NewYork2008:PM Principles - Values-Based Project Management
We all manage or are involved in the management of projects. And we all want our projects to go well – we all know that it's through our projects that we're able to effect positive social change (something we are all interested in doing).
But our projects frequently do not go well. They're often late, over budget, don't deliver what's been promised, or are just no fun to work on.
In many cases this "not going well" has to do the absence of a project-friendly work environment.
In this session we will:
- Talk a little bit about project management generally
- Look at the relationship between organisational culture and project management
- Work together to come up with strategies and tactics for effective project management through the establishment of work environments based on "project-friendly" values like:
- Personal empowerment
- Group trust
- Open communication
- 10 participants including the facilitator
- Several accidental techies as well as accidental project managers present
Project work has uncertainty and risk
End Produce uncertainty Produce risk
All projects have
- Constraints (boundaries that the project must be delivered within - the triple constraint of scope, time, and cost)
Sometimes there's a fourth quality added of "Quality", so some would argue for a rombus.
PMBOK = Project Management Body of Knowledge from PMI
Project Management is like a riverboat trip
- The organization is the river
- The project is the boat
- The project team are the passengers
If the organization isn't project-friendly, the boat will be trying to go upstream (e.g. if the organization is risk-averse)
When an organization isn't project-friendly, project managers have to
Strategies/Values for Values-Based Project Management
Trust (vs. Fear)
- Achieve closure on communications
- Ownership - ensuring that everyone on the team understands that they are involved in the management of the project.
Should project managers be estimating the level of effort for developers?
"Trust is a dimension of teamwork"
Failure of a project can be caused by a lack of communication - decisions made at the top that don't have buy-in.
Is any of this about technology, really? Point made that the project should not be framed in terms of technology fundamentally to get buy-in.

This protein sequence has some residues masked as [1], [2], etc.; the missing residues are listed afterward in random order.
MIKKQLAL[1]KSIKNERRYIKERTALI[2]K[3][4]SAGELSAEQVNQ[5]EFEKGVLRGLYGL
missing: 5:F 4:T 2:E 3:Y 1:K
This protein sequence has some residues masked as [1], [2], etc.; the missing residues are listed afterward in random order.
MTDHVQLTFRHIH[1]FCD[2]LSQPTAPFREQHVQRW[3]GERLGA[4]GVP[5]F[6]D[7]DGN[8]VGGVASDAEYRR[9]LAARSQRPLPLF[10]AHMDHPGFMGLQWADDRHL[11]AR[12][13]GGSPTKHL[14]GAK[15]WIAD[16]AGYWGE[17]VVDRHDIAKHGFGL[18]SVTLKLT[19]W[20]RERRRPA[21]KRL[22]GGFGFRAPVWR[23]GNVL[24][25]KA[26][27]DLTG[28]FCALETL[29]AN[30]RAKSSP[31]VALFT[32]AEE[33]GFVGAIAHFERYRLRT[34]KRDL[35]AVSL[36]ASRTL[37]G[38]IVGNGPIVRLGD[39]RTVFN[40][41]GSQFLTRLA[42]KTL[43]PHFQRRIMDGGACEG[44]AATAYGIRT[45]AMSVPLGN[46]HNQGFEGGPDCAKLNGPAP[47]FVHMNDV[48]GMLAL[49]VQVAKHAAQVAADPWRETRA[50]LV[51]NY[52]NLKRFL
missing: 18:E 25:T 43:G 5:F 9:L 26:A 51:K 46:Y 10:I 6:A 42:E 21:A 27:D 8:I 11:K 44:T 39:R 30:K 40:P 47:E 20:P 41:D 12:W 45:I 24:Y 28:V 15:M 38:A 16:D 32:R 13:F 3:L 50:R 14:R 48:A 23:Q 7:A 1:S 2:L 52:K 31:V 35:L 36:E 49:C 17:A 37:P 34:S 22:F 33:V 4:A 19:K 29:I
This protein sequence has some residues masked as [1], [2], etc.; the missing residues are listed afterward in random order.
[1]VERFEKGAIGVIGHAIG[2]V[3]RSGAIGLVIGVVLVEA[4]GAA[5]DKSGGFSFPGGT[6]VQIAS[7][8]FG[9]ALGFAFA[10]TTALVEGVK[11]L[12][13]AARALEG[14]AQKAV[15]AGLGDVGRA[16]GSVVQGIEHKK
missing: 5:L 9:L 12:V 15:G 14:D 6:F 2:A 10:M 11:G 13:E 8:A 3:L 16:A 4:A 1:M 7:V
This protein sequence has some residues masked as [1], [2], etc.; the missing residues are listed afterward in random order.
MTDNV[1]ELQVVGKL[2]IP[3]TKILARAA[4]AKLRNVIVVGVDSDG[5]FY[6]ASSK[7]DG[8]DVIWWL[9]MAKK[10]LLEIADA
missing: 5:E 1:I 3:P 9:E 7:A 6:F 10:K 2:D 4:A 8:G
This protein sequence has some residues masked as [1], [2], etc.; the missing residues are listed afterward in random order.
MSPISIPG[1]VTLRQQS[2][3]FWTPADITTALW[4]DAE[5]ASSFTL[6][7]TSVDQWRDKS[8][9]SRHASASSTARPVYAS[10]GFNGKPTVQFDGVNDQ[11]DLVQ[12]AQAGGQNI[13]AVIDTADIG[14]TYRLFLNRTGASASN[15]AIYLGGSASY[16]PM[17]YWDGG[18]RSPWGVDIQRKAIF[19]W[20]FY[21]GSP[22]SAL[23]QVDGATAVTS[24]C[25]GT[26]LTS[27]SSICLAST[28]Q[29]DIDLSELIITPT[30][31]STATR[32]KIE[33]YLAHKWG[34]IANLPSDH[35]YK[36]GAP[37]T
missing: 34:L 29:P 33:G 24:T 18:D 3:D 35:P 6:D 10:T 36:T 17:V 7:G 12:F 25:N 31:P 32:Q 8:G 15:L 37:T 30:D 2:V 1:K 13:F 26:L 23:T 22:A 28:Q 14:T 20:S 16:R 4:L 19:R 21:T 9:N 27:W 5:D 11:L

Rob draws and demonstrates a tool that he uses with clients in deciding priorities
Getting back to values-based management
Example of a truly project-unfriendly organization is the one where there are no project managers and someone is assigned the role.
Respect (possible culture changes)
- Showing up on time
- Respecting others' capacity for understanding you position
- Making an effort to provide input when it's asked for - team members know that even if they don't have time, they should say that they don't have time, not just remain silent.
A good project manager will build a project-friendly environment in spite of the organization's environment.
Some work environments make managing a project particularly difficult - M mentions Saudi Arabia :)
Rob talks about how project management is sometimes viewed as unnecessary overhead - and sometimes it is.
- A PM-friendly work environment works when management balances the tasks and the people. If it doesn't, this is where we may have to have some counter-cultural movement
- A PM-friendly work environment works when there's a balance between the output and the means.
- A PM-friendly work environment works when there's cross-collaboration. Like Jazz, it involves improvisation and coordination - you're not just playing, but you're listening to others. Jazz as an organizational model.
- A PM-friendly work environment works when a project involves healthy conflict. Conflict-avoidance can hurt projects
David mentions the DISC profile for team members: DISC on Wikipedia
Rob talks about two questions that he believes define whether or not the project was a success:
- Were the objectives met?
- Did the team find the work rewarding?
N mentions that he doesn't see organizations bothering to answer this second question.
Project success if not just whether we did what we trying to do, but whether it was the right thing to do.
Rob's wish - That project teams would work together to set objectives and decide what they don't want to have happen.
M mentions that it might be idealistic to think that everyone is going to be happy with the project.